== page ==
These fears not only hold us back from putting forward game-changing ideas, but they can be contagious. Before we know it, our fears have been adopted by everyone around us. If we fear failure, that becomes part of our culture. Before long, the only employees who are taking risks and innovating are former employees who have sought greener, more creative, pastures.  

To minimize fears and maximize creativity, you have to reframe failure. Think of it as a normal part of an iterative process that comes from a growth mindset. Very rarely does any idea come out of the gate in perfect form. Almost always we must test and refine as we go. So failure can be incredibly valuable and should come without judgment so that it produces useful feedback and continuous learning.  

 To underscore this approach, instead of saying, “No, we can’t” in the creative process, say “Let’s try it and see.” Empower your team to put their best ideas to the test in a pilot program to discover what works and what doesn’t. To aid continuous improvement, ask three questions: 

• What do we observe?
• What are we learning?
• What should we try now? 


Viewing failure as a part of the process, rather than a result of the process, helps turn it into a tool for success rather than an end-game metric to fear. 

3. Praise the Effort, Not Just the Win 

Harold Korell, former CEO of Southwestern Energy Company and a longtime mentor and client, established a rather unusual award during the early stages of growth at his company. He called it “Best Try.” The award was designed to recognize an employee or team who generated an idea that sounded great in theory but didn’t work out when tried. The hope was that by praising their efforts, it would encourage a continuous generation of ideas throughout the company and empower employees to act on these ideas.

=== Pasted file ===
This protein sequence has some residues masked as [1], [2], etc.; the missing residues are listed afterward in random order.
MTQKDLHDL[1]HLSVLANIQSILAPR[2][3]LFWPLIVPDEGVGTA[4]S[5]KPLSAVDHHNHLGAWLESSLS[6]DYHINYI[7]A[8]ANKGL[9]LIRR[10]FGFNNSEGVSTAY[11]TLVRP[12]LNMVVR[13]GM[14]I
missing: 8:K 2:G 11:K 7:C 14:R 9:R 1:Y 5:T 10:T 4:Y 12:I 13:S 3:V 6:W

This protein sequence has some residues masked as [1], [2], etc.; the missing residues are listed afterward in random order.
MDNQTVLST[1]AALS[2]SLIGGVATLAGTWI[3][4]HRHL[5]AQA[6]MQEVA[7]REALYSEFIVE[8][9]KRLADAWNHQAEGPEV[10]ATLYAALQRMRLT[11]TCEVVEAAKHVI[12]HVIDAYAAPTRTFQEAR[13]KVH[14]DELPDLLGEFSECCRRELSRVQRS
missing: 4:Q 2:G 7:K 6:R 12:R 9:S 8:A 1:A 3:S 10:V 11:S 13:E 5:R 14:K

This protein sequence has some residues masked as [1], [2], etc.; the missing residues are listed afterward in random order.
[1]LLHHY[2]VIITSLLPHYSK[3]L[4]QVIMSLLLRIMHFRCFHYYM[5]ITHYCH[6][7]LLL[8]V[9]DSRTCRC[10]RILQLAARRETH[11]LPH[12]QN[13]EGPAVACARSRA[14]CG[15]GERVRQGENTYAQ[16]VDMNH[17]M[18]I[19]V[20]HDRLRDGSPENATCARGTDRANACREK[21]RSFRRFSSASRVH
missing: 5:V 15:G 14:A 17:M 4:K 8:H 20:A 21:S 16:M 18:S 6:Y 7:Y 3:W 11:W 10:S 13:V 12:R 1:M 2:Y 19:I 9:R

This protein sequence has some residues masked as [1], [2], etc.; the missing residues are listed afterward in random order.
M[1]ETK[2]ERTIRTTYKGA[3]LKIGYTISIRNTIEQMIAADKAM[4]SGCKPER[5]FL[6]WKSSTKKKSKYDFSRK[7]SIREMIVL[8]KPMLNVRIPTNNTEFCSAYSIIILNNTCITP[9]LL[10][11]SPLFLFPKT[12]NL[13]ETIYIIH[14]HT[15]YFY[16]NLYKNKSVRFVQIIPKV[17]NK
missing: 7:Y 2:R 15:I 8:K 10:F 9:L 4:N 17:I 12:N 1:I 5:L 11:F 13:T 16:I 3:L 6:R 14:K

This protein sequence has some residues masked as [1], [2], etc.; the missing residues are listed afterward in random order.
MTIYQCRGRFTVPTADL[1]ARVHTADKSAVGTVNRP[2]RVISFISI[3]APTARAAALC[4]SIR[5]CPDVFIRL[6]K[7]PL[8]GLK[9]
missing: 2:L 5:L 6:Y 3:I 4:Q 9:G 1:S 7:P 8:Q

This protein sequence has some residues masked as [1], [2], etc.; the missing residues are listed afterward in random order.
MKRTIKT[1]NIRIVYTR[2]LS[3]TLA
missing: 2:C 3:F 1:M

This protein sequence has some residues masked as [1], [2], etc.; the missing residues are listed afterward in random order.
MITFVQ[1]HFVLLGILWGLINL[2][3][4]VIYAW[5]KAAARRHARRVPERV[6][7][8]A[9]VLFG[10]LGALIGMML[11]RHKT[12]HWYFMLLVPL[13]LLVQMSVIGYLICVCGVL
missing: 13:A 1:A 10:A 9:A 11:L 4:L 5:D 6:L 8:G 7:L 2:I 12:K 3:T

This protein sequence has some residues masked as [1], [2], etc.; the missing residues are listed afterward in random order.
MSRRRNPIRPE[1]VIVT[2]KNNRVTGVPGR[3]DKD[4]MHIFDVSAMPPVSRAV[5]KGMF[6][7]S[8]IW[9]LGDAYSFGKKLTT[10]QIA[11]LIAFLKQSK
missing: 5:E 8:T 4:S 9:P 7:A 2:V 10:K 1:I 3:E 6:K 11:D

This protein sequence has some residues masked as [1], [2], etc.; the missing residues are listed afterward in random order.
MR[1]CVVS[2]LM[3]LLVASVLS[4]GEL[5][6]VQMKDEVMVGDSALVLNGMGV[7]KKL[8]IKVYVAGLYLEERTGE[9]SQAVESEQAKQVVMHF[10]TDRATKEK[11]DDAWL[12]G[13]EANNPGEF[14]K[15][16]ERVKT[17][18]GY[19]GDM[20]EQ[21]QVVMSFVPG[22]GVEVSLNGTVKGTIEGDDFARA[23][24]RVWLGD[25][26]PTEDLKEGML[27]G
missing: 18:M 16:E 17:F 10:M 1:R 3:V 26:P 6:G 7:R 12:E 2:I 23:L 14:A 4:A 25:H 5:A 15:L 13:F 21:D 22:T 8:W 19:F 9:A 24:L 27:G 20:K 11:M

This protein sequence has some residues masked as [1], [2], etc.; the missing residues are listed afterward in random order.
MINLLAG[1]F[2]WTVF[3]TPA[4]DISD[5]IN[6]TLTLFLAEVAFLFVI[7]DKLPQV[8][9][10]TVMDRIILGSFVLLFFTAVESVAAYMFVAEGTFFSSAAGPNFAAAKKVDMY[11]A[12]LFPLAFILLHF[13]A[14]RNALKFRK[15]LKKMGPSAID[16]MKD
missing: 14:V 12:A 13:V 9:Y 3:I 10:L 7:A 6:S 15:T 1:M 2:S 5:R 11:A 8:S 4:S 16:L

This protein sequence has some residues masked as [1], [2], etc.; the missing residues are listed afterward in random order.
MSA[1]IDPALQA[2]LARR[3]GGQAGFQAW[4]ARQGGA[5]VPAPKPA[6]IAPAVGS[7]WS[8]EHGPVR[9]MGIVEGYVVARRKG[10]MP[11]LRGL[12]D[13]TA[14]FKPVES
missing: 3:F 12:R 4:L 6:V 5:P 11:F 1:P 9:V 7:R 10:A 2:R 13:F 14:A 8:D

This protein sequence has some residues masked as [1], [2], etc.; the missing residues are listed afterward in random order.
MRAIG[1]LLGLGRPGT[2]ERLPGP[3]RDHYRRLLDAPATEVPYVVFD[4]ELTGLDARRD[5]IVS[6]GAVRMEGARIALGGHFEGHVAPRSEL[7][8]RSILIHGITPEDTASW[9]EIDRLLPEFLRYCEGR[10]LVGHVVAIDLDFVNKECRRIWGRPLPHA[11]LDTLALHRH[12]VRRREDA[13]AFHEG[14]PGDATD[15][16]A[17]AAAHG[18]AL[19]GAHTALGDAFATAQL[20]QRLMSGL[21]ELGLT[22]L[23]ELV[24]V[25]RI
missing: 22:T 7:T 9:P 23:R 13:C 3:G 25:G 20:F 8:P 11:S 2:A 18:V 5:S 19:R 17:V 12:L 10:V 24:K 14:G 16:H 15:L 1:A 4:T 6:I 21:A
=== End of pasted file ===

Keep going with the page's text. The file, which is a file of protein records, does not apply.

It worked. Winning “Best Try” became a prestigious honor year after year. Winners were honored at the annual awards banquet and in companywide communication. Not surprisingly, many of the ideas and learnings gained through these tries led to major breakthroughs later on.  

The lesson is clear: It’s one thing to tell people it’s OK to fail and quite another to praise them for their effort even if something doesn’t quite work out. Praising the effort, publicly or privately, encourages resiliency in others when things get bumpy. As we now know from growth mindset research, praise also keeps attention on the creative process rather than the short-term results. It demonstrates your belief as the leader that others can grow and improve, and it helps them stay focused on possibilities rather than wallowing in guilt or self-doubt. 

Outcomes matter, of course, but the process of creating and trying helps people stretch and grow. And while it might result in a few failures along the way, it ultimately will lead to some of your team’s biggest wins.  

4. Enable Success 

Along with praise, however, you also must offer support. If something didn’t work or isn’t working, more effort will just result in sustained failure. Leaders must constantly encourage the discovery of fresh ideas and new strategies by asking empowering questions like: “What do you need to think about next to find success?” or “How can you build on what you’ve learned so far?” 

You can also offer insights and feedback. You can provide resources (time, money, equipment, headspace), remove roadblocks like bureaucracy. You can check in with others to see how things are going. Make asking for help just another part of the process that creates fresh ideas.  

Like any aspect of setting culture, creating a culture of try isn’t something that happens overnight. And it isn’t something that survives without daily care. It’s an ongoing effort that requires creativity from you as a leader, and that might not always make you comfortable.  

But when you take the risk, others will take risks with you. Your organization will experience the type of sustained creativity we all dream of and that keeps it competitive in a market that demands innovation.